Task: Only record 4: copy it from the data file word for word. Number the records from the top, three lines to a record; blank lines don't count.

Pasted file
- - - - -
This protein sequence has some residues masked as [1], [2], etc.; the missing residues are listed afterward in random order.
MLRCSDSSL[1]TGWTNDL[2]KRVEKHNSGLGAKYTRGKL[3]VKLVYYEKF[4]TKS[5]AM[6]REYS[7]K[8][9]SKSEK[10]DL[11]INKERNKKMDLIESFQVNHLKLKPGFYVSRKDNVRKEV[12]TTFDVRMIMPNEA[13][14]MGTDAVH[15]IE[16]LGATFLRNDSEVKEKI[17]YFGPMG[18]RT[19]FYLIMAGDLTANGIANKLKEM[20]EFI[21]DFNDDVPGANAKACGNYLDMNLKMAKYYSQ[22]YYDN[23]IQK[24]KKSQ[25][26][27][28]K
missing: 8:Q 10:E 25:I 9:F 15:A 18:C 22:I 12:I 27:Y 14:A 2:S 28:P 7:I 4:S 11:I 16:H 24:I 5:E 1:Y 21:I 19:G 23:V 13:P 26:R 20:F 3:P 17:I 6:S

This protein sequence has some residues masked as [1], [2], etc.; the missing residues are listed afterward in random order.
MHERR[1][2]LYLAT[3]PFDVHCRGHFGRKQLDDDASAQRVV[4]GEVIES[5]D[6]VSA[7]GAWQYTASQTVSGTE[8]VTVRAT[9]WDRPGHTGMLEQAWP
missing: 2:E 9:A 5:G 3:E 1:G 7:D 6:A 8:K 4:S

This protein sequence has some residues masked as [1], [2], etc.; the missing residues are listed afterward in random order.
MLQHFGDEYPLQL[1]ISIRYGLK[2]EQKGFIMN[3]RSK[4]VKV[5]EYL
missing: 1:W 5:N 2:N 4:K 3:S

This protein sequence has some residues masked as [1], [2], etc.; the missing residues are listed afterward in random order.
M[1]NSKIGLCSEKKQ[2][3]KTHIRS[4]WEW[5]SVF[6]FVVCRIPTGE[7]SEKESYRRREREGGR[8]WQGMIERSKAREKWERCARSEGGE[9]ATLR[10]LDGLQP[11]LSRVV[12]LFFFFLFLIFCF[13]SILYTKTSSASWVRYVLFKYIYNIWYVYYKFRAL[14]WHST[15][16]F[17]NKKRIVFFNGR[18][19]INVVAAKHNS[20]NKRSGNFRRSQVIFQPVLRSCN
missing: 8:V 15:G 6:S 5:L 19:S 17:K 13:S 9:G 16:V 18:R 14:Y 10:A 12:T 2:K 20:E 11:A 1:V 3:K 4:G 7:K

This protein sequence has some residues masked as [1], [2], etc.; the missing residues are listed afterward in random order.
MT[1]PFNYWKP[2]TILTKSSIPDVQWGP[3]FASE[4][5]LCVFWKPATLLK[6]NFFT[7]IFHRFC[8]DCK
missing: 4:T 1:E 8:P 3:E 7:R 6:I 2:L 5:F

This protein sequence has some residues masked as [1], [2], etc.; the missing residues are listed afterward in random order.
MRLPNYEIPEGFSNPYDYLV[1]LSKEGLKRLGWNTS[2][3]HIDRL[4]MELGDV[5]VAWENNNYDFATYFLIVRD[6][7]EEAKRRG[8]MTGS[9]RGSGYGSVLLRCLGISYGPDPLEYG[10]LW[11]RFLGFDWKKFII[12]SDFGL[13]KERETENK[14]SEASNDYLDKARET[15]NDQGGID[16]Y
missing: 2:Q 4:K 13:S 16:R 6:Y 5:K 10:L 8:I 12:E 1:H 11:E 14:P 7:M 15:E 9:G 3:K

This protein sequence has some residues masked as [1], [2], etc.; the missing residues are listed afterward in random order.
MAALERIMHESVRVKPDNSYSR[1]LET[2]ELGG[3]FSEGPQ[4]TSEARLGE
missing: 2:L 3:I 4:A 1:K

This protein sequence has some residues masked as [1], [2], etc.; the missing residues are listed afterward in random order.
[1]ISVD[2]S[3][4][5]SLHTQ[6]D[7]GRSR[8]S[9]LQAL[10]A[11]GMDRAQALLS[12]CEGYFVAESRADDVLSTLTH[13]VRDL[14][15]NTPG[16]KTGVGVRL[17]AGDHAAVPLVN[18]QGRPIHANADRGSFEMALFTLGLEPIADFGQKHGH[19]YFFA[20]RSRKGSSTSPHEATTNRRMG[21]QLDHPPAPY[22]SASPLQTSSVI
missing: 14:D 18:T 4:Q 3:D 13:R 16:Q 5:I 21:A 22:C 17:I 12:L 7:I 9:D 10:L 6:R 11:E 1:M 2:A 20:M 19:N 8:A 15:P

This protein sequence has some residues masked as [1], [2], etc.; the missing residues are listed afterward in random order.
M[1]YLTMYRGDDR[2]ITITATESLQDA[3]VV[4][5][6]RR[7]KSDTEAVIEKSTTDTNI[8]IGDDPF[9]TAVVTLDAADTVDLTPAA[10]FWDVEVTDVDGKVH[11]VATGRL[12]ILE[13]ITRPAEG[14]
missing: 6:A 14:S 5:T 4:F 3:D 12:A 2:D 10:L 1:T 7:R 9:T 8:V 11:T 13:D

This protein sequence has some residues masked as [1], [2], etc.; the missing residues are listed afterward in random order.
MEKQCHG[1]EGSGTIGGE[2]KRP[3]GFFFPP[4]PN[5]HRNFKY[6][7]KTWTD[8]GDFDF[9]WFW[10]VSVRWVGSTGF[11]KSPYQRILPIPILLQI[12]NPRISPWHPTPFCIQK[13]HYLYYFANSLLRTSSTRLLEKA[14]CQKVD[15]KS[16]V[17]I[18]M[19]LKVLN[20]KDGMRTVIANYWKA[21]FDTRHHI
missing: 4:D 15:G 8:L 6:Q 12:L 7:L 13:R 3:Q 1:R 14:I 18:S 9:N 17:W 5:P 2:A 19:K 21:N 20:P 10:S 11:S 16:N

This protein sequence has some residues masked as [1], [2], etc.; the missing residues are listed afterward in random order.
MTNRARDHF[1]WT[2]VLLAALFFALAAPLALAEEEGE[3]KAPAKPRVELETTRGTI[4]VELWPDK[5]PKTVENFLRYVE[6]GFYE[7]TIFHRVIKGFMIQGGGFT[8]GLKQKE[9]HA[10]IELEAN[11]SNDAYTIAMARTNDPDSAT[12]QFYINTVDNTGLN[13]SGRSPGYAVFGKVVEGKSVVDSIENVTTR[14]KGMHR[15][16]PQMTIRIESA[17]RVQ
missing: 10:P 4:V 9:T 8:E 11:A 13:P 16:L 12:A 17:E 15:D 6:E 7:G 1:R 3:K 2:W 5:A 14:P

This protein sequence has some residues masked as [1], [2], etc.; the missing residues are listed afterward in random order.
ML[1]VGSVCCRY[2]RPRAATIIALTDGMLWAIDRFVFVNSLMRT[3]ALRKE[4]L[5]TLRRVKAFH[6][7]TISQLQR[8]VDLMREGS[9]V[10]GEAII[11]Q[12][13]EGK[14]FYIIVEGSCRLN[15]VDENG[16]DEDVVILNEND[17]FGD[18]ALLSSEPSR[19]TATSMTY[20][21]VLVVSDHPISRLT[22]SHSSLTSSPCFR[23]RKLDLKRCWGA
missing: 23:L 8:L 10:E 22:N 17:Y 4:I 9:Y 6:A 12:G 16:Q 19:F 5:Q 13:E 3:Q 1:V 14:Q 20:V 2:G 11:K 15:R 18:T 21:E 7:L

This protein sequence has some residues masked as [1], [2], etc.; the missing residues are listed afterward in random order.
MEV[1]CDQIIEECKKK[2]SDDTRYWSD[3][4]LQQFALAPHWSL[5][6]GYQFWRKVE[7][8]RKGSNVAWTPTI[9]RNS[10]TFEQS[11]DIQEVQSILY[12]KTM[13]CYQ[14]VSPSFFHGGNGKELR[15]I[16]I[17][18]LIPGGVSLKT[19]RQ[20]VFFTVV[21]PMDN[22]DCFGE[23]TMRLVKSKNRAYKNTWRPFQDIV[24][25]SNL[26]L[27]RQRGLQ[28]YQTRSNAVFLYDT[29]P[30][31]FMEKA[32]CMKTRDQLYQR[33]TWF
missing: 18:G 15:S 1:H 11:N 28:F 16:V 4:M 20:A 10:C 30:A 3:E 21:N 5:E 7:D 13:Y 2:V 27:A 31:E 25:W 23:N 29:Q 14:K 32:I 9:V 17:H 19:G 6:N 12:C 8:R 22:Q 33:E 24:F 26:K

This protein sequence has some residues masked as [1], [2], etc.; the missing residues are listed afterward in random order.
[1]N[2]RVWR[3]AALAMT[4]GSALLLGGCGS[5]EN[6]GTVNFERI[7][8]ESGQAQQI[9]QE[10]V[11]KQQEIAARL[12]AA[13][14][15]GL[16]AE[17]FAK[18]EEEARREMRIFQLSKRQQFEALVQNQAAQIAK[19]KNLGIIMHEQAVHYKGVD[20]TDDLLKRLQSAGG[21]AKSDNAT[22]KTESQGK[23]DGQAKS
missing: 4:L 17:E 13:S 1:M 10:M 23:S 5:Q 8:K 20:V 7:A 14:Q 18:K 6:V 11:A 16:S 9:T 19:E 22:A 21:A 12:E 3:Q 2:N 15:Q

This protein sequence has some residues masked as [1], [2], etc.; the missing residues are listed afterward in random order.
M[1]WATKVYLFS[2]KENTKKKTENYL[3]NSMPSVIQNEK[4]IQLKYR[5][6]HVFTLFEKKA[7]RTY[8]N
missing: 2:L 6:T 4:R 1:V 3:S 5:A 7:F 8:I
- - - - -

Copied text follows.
This protein sequence has some residues masked as [1], [2], etc.; the missing residues are listed afterward in random order.
M[1]NSKIGLCSEKKQ[2][3]KTHIRS[4]WEW[5]SVF[6]FVVCRIPTGE[7]SEKESYRRREREGGR[8]WQGMIERSKAREKWERCARSEGGE[9]ATLR[10]LDGLQP[11]LSRVV[12]LFFFFLFLIFCF[13]SILYTKTSSASWVRYVLFKYIYNIWYVYYKFRAL[14]WHST[15][16]F[17]NKKRIVFFNGR[18][19]INVVAAKHNS[20]NKRSGNFRRSQVIFQPVLRSCN
missing: 8:V 15:G 6:S 5:L 19:S 17:K 13:S 9:G 16:V 18:R 14:Y 10:A 12:T 2:K 20:E 11:A 1:V 3:K 4:G 7:K